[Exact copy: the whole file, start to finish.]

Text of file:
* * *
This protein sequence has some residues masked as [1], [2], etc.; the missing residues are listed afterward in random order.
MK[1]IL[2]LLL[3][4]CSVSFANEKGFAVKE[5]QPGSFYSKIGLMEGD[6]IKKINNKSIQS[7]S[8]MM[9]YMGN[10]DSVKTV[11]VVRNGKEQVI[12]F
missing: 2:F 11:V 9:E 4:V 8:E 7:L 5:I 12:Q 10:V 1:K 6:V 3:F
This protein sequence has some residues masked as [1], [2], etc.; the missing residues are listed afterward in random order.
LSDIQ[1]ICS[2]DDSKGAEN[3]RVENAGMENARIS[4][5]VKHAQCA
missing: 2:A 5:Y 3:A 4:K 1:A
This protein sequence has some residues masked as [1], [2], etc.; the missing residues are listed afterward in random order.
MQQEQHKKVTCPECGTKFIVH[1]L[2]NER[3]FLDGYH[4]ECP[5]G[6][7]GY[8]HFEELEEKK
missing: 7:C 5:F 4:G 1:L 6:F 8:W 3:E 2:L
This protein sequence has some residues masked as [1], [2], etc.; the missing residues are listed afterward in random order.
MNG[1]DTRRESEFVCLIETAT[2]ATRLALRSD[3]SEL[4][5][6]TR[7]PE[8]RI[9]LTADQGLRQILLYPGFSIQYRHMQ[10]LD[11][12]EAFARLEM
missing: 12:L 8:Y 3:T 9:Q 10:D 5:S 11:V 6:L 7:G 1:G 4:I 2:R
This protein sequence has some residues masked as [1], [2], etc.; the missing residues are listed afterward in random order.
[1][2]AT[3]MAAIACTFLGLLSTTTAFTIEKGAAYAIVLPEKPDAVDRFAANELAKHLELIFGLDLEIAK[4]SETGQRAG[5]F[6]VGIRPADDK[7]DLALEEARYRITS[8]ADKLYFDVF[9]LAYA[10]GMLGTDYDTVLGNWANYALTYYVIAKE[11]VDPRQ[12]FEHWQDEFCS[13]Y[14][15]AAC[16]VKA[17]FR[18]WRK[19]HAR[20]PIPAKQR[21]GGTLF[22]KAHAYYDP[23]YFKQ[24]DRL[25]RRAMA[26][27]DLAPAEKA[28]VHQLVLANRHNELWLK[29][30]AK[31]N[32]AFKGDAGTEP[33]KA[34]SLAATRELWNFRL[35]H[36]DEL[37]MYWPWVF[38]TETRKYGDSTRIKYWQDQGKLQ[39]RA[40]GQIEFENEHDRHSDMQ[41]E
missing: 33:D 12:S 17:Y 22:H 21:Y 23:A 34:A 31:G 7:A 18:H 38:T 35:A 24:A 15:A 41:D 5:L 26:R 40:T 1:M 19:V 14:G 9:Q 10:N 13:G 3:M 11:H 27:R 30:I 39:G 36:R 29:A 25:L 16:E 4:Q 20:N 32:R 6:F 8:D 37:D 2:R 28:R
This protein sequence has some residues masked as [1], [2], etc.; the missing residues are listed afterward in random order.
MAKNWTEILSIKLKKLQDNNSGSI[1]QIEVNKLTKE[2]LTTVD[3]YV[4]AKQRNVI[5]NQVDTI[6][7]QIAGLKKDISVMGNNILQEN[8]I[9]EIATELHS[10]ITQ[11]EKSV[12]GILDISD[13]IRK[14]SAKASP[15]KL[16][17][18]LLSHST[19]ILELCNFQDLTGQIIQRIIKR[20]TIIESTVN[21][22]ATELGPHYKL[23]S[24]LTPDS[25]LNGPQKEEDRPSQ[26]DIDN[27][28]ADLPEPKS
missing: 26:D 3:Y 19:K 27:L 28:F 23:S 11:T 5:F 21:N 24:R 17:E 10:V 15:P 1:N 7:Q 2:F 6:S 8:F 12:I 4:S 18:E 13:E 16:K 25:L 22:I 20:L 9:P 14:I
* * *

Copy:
This protein sequence has some residues masked as [1], [2], etc.; the missing residues are listed afterward in random order.
MK[1]IL[2]LLL[3][4]CSVSFANEKGFAVKE[5]QPGSFYSKIGLMEGD[6]IKKINNKSIQS[7]S[8]MM[9]YMGN[10]DSVKTV[11]VVRNGKEQVI[12]F
missing: 2:F 11:V 9:E 4:V 8:E 7:L 5:I 12:Q 10:V 1:K 6:V 3:F
This protein sequence has some residues masked as [1], [2], etc.; the missing residues are listed afterward in random order.
LSDIQ[1]ICS[2]DDSKGAEN[3]RVENAGMENARIS[4][5]VKHAQCA
missing: 2:A 5:Y 3:A 4:K 1:A
This protein sequence has some residues masked as [1], [2], etc.; the missing residues are listed afterward in random order.
MQQEQHKKVTCPECGTKFIVH[1]L[2]NER[3]FLDGYH[4]ECP[5]G[6][7]GY[8]HFEELEEKK
missing: 7:C 5:F 4:G 1:L 6:F 8:W 3:E 2:L
This protein sequence has some residues masked as [1], [2], etc.; the missing residues are listed afterward in random order.
MNG[1]DTRRESEFVCLIETAT[2]ATRLALRSD[3]SEL[4][5][6]TR[7]PE[8]RI[9]LTADQGLRQILLYPGFSIQYRHMQ[10]LD[11][12]EAFARLEM
missing: 12:L 8:Y 3:T 9:Q 10:D 5:S 11:V 6:L 7:G 1:G 4:I 2:R
This protein sequence has some residues masked as [1], [2], etc.; the missing residues are listed afterward in random order.
[1][2]AT[3]MAAIACTFLGLLSTTTAFTIEKGAAYAIVLPEKPDAVDRFAANELAKHLELIFGLDLEIAK[4]SETGQRAG[5]F[6]VGIRPADDK[7]DLALEEARYRITS[8]ADKLYFDVF[9]LAYA[10]GMLGTDYDTVLGNWANYALTYYVIAKE[11]VDPRQ[12]FEHWQDEFCS[13]Y[14][15]AAC[16]VKA[17]FR[18]WRK[19]HAR[20]PIPAKQR[21]GGTLF[22]KAHAYYDP[23]YFKQ[24]DRL[25]RRAMA[26][27]DLAPAEKA[28]VHQLVLANRHNELWLK[29][30]AK[31]N[32]AFKGDAGTEP[33]KA[34]SLAATRELWNFRL[35]H[36]DEL[37]MYWPWVF[38]TETRKYGDSTRIKYWQDQGKLQ[39]RA[40]GQIEFENEHDRHSDMQ[41]E
missing: 33:D 12:S 17:Y 22:H 21:Y 23:A 34:A 31:G 7:A 18:H 38:T 35:A 24:A 15:A 41:D 5:L 26:R 40:T 1:M 19:V 14:G 9:Q 10:N 13:G 3:M 11:H 27:R 30:I 39:G 36:R 29:A 25:L 16:E 4:Q 20:N 32:R 6:F 8:D 37:D 2:R 28:R
This protein sequence has some residues masked as [1], [2], etc.; the missing residues are listed afterward in random order.
MAKNWTEILSIKLKKLQDNNSGSI[1]QIEVNKLTKE[2]LTTVD[3]YV[4]AKQRNVI[5]NQVDTI[6][7]QIAGLKKDISVMGNNILQEN[8]I[9]EIATELHS[10]ITQ[11]EKSV[12]GILDISD[13]IRK[14]SAKASP[15]KL[16][17][18]LLSHST[19]ILELCNFQDLTGQIIQRIIKR[20]TIIESTVN[21][22]ATELGPHYKL[23]S[24]LTPDS[25]LNGPQKEEDRPSQ[26]DIDN[27][28]ADLPEPKS
missing: 26:D 3:Y 19:K 27:L 28:F 23:S 11:T 5:F 21:N 24:R 17:E 10:V 15:P 1:N 7:Q 2:F 6:S 8:F 12:I 4:S 18:E 13:E 16:K 25:L 22:I 20:L 9:P 14:I